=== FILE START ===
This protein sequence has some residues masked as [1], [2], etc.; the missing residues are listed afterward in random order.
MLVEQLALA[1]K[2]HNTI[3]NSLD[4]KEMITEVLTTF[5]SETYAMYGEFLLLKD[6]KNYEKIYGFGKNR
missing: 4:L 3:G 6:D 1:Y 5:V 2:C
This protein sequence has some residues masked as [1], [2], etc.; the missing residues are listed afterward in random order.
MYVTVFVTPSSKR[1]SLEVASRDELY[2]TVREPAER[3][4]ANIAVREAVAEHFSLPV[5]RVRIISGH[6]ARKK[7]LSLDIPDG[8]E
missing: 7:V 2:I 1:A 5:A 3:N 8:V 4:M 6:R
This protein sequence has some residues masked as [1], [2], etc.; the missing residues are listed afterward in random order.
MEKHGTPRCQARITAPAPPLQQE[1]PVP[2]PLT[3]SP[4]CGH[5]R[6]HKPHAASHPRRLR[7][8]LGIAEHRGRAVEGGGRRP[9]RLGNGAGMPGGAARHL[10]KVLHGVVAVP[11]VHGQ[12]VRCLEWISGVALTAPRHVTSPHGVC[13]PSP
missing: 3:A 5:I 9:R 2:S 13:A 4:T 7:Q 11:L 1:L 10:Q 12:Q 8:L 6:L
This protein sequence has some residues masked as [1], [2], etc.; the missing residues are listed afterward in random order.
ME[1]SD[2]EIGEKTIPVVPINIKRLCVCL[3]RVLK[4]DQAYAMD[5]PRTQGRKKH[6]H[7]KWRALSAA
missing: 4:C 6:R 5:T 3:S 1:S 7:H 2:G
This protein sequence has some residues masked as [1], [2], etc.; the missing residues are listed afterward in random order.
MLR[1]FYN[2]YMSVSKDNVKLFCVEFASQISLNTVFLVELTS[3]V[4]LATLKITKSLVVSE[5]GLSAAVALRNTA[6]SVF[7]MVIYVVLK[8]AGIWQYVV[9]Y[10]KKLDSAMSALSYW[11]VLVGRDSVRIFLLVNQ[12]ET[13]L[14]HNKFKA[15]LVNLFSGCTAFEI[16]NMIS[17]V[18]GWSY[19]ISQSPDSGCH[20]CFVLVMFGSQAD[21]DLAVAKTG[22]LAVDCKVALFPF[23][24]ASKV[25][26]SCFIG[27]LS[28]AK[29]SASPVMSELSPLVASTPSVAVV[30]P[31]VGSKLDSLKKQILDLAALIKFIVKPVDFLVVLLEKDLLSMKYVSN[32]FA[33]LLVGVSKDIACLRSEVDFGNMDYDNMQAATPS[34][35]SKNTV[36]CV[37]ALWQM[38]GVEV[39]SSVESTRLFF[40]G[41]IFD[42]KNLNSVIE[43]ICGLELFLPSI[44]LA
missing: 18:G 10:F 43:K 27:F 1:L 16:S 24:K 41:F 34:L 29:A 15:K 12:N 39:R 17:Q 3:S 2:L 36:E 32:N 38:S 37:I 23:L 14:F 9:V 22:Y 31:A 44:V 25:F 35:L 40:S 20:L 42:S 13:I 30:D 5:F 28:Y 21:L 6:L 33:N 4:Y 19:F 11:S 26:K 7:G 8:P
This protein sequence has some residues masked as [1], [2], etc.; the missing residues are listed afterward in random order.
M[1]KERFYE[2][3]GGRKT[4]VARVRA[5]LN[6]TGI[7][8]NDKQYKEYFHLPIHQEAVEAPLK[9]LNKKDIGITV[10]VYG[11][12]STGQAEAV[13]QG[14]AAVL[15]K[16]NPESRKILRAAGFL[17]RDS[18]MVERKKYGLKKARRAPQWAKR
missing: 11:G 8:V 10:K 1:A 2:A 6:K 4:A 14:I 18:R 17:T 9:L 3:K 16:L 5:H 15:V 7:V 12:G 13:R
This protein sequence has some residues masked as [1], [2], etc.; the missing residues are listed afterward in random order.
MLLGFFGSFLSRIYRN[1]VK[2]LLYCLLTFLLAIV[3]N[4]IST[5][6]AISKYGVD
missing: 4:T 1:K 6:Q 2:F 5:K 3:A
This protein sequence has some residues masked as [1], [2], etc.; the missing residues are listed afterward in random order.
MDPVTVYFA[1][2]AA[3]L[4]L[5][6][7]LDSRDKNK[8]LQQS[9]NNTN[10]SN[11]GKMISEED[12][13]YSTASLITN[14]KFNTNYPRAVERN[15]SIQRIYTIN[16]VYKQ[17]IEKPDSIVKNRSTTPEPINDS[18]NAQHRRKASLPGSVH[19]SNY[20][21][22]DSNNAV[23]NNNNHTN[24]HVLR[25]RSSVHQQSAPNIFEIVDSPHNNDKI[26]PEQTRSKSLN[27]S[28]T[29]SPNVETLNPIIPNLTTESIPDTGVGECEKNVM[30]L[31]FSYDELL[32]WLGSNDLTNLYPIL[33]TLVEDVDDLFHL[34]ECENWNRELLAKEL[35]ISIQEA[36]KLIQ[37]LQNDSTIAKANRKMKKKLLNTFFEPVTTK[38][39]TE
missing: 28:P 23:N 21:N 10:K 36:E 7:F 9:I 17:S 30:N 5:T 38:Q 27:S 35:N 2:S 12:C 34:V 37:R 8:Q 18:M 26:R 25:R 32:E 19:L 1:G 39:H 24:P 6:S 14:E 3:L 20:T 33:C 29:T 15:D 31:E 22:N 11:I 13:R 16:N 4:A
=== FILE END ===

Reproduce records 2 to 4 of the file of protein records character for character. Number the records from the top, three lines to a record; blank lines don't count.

This protein sequence has some residues masked as [1], [2], etc.; the missing residues are listed afterward in random order.
MYVTVFVTPSSKR[1]SLEVASRDELY[2]TVREPAER[3][4]ANIAVREAVAEHFSLPV[5]RVRIISGH[6]ARKK[7]LSLDIPDG[8]E
missing: 7:V 2:I 1:A 5:A 3:N 8:V 4:M 6:R
This protein sequence has some residues masked as [1], [2], etc.; the missing residues are listed afterward in random order.
MEKHGTPRCQARITAPAPPLQQE[1]PVP[2]PLT[3]SP[4]CGH[5]R[6]HKPHAASHPRRLR[7][8]LGIAEHRGRAVEGGGRRP[9]RLGNGAGMPGGAARHL[10]KVLHGVVAVP[11]VHGQ[12]VRCLEWISGVALTAPRHVTSPHGVC[13]PSP
missing: 3:A 5:I 9:R 2:S 13:A 4:T 7:Q 11:L 1:L 10:Q 12:Q 8:L 6:L
This protein sequence has some residues masked as [1], [2], etc.; the missing residues are listed afterward in random order.
ME[1]SD[2]EIGEKTIPVVPINIKRLCVCL[3]RVLK[4]DQAYAMD[5]PRTQGRKKH[6]H[7]KWRALSAA
missing: 4:C 6:R 5:T 3:S 1:S 7:H 2:G